Leena Krohn is a Finnish author; her large and varied body of work includes novels, short stories, children's books, and essays. In her books she deals with topics that include man's relationship with himself and the world, morality, borders between reality and illusion, and the problem of life, especially through observing different kinds of artificial intelligence. Krohn has received several prizes, including the Finlandia Prize for literature in 1992. Her short novel Tainaron: Mail From Another City was nominated for a World Fantasy Award and International Horror Guild Award in 2005. Her books have been translated into English, German, Bulgarian, Estonian, French, Hungarian, Japanese, Korean, Latvian, Lithuanian, Norwegian, Polish, Russian, Swedish and Italian.

Leena Krohn's Collected Fiction Part 1: The Novels by Leena Krohn

From cities of giant insects to a mysterious woman claiming to be the female Don Quixote, Leena Krohn's fiction has fascinated and intrigued readers for over forty years. Within these covers you will discover novels that feature a pelican that can talk and a city of gold. You will find yourself exploring a future of intelligence both artificial and biotech, along with a mysterious plant that induces strange visions. Including two novels not previously published in English. One of Finland's most iconic writers, translated into many languages, and winner of the prestigious Finlandia Prize, Krohn has had an incredibly distinguished career. For readers of Ursula K. Le Guin, Milan Kundera, Virginia Woolf, Tove Jansson, and Italo Calvino. Featuring a foreword by Jeff VanderMeer.


My first introduction to Leena's fiction was the novel Tainaron in 2005. I remember being at the Miami Boat Show and sitting off to the side totally engrossed by this book that I couldn't put it down. Luckily it was a short novel, because I had a presentation to do later that day. I will never forget how this book made me feel; like I was somehow visiting an alien world that was yet oh-so-familiar. Leena's fiction continues to appeal to me in this way. She has a way of being both down-to-earth and surreal at the same time. She's a true original. – Ann VanderMeer



  • "One of the most important books published in the U.S. this year. [Leena Krohn's Collected Fiction] is as important a publishing event in its own way as New Directions' release...of Clarice Lispector'sComplete Stories." –The Mumpsimus

    – The Mumpsimus
  • "An extraordinary writer who deserves to be better known to readers in English—which, thanks to this excellent collection, is now possible. Reminiscent of Calvino, Borges, and Lem."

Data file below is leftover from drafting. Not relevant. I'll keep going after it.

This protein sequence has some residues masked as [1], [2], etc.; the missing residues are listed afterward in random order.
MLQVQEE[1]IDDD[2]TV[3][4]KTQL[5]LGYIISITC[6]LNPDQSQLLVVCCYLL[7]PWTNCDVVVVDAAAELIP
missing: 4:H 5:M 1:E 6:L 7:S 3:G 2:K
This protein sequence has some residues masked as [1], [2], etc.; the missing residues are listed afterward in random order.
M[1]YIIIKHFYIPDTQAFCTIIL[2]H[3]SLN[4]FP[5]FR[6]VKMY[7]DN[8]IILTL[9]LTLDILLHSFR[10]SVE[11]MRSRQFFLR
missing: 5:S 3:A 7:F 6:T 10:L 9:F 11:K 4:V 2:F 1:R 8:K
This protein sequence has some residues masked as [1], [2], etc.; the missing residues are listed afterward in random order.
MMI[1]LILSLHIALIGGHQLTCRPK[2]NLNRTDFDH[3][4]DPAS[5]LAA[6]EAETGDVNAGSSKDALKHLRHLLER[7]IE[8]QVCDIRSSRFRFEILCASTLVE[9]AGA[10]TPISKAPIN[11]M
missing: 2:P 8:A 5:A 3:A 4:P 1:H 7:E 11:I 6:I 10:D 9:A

– STARRED REVIEW, Kirkus


"At the grave of the tuatara" (from the novel The Gold of Ophir, translated by Hildi Hawkin)

Who would place a flower on the grave of the tuatara, that little monster? Who would feel longing or regret? Is it not, rather, a relief to know that one will never again have to look into its cold, round, skull-eye, which reflected the movements of the heavens so accurately, but in whose convex distorting mirror one saw one's own form bowing, out of proportion and ridiculously large-headed?

But when they arrived at that insignificant mound of earth, surrounded by stones that the children had placed in a circle so that, in its solitude, it recalled the graves of the Etruscans, they saw Babel there. Mr Babel, in other words, he who was also sometimes known by the name Mr Good-as-Gold.

He was crouching on the low stone like a frog, his face damp and contorted. He had not brought the tuatara flowers, either, although there were flowers to be seen there: a field of scabious, whose reddish, ball-like flowers nodded at the heads of their long stalks both inside the stone circle and outside it.

As always when they saw Babel, they were embarrassed, because they did not know what language they should speak to him; but, as was his custom, he released them from their difficulty by bursting into speech himself - at first, it was true, interruptedly, for deep sobs tore his chest.

Oh, had they not already had their share of weeping inside the rotting rooms of the Tabernacle… But these tears were of a different kind; they were fresh and yet warm.

And soon Babel's stream of speech was pattering as plentifully and naturally as real spring rain, and they could not understand his words any better than before. But they could hear that he was speaking sincerely and directly and of everything that was in his heart.

When he clasped their hands, one by one, and pressed them, looking into their faces with shining eyes, they began to comfort him like a child who has fallen over, and at the same time themselves and each other, as if the deceased were their dear and only friend or their own little one, as if he had only just been laid to rest and they were all part of a great funeral procession.

Were they hoping, at the grave of the tuatara, that when their turn came there would be someone whose words — if he were to remember them — would hold as living an echo as Babel's double Dutch?

But scarcely even one of them thought that the sorrow Babel expressed so freely concerned only the reptile's death. They could not know whether Babel was grieving more for the lost age of the Gold-Washers and the ruination of the Tabernacle or some private sorrow of which they knew nothing.

Or was he lamenting that apparently no fate had been prepared for them other than the one that small, scaly creature had already met, with its tail and its three eyes and its blood-spattering, wrinkled eyelids…